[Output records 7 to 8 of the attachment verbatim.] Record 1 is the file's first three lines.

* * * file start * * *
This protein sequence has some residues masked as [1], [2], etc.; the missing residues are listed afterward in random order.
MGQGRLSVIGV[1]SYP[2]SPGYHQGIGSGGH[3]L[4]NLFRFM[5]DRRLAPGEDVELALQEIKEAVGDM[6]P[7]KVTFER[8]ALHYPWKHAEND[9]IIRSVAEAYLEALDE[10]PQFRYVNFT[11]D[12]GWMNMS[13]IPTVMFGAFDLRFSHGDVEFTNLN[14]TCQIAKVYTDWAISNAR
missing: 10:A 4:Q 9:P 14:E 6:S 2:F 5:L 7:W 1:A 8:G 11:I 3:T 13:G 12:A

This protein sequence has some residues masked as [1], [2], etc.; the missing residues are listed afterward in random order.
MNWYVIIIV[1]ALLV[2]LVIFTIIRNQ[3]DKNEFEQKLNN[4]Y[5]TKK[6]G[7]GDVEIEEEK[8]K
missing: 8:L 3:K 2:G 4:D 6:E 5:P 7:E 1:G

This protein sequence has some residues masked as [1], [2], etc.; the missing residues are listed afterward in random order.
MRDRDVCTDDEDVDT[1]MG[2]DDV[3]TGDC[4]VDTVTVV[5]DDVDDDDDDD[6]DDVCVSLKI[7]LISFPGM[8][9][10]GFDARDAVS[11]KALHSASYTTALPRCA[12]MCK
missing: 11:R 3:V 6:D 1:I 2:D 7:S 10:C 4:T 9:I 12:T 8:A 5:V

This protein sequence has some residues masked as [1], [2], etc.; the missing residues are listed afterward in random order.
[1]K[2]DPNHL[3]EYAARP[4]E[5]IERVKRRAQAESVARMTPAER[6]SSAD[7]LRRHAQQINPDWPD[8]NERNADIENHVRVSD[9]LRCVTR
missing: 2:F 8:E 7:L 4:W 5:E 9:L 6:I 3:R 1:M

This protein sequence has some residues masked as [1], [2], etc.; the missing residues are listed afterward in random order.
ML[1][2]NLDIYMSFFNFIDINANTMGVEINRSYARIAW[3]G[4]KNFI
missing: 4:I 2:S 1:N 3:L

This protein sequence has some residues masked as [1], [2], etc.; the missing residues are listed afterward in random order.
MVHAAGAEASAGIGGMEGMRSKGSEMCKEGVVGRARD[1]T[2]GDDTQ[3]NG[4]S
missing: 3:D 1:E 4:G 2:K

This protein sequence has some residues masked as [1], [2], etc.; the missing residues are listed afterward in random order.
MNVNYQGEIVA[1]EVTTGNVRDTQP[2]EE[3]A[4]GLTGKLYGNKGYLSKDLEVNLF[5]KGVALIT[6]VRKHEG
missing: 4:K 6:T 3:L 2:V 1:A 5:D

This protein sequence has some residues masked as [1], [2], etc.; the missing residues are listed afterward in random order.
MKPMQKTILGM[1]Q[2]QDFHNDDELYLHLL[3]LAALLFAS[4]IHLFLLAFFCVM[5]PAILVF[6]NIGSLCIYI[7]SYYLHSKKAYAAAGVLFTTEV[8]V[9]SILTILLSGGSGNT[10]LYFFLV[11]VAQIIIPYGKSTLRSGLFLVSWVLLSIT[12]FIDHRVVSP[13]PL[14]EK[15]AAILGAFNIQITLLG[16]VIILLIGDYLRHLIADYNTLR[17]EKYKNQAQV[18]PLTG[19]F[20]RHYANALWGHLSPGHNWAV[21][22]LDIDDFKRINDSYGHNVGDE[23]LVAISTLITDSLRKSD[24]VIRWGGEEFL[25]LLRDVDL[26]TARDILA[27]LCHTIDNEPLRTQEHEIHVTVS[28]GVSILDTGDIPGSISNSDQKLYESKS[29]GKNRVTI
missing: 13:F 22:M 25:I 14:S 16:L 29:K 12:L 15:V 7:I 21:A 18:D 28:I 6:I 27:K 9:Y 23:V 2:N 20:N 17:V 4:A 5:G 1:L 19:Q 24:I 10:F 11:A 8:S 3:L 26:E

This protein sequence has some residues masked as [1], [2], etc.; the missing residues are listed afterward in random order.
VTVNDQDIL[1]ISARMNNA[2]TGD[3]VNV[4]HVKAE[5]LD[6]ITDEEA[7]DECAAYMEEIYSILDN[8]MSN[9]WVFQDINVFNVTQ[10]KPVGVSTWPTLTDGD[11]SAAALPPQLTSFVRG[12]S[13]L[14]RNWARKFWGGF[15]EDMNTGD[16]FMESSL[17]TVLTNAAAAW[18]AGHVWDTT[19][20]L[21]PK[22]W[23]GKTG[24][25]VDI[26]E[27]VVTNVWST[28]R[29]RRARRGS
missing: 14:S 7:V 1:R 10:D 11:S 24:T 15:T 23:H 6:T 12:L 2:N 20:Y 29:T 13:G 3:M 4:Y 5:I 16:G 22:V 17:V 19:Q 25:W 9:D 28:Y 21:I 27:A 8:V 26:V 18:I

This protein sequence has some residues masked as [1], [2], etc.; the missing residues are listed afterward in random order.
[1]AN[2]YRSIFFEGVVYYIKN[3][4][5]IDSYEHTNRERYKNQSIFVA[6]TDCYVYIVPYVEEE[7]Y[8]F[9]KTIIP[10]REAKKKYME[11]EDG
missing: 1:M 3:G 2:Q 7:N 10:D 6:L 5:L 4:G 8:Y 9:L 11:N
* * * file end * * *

This protein sequence has some residues masked as [1], [2], etc.; the missing residues are listed afterward in random order.
MNVNYQGEIVA[1]EVTTGNVRDTQP[2]EE[3]A[4]GLTGKLYGNKGYLSKDLEVNLF[5]KGVALIT[6]VRKHEG
missing: 4:K 6:T 3:L 2:V 1:A 5:D

This protein sequence has some residues masked as [1], [2], etc.; the missing residues are listed afterward in random order.
MKPMQKTILGM[1]Q[2]QDFHNDDELYLHLL[3]LAALLFAS[4]IHLFLLAFFCVM[5]PAILVF[6]NIGSLCIYI[7]SYYLHSKKAYAAAGVLFTTEV[8]V[9]SILTILLSGGSGNT[10]LYFFLV[11]VAQIIIPYGKSTLRSGLFLVSWVLLSIT[12]FIDHRVVSP[13]PL[14]EK[15]AAILGAFNIQITLLG[16]VIILLIGDYLRHLIADYNTLR[17]EKYKNQAQV[18]PLTG[19]F[20]RHYANALWGHLSPGHNWAV[21][22]LDIDDFKRINDSYGHNVGDE[23]LVAISTLITDSLRKSD[24]VIRWGGEEFL[25]LLRDVDL[26]TARDILA[27]LCHTIDNEPLRTQEHEIHVTVS[28]GVSILDTGDIPGSISNSDQKLYESKS[29]GKNRVTI
missing: 13:F 22:M 25:I 14:S 16:L 29:K 12:L 15:V 7:I 21:A 18:D 28:I 6:I 27:K 9:Y 23:V 2:N 20:N 17:V 4:A 5:G 1:L 19:Q 24:I 10:F 11:A 8:S 3:L 26:E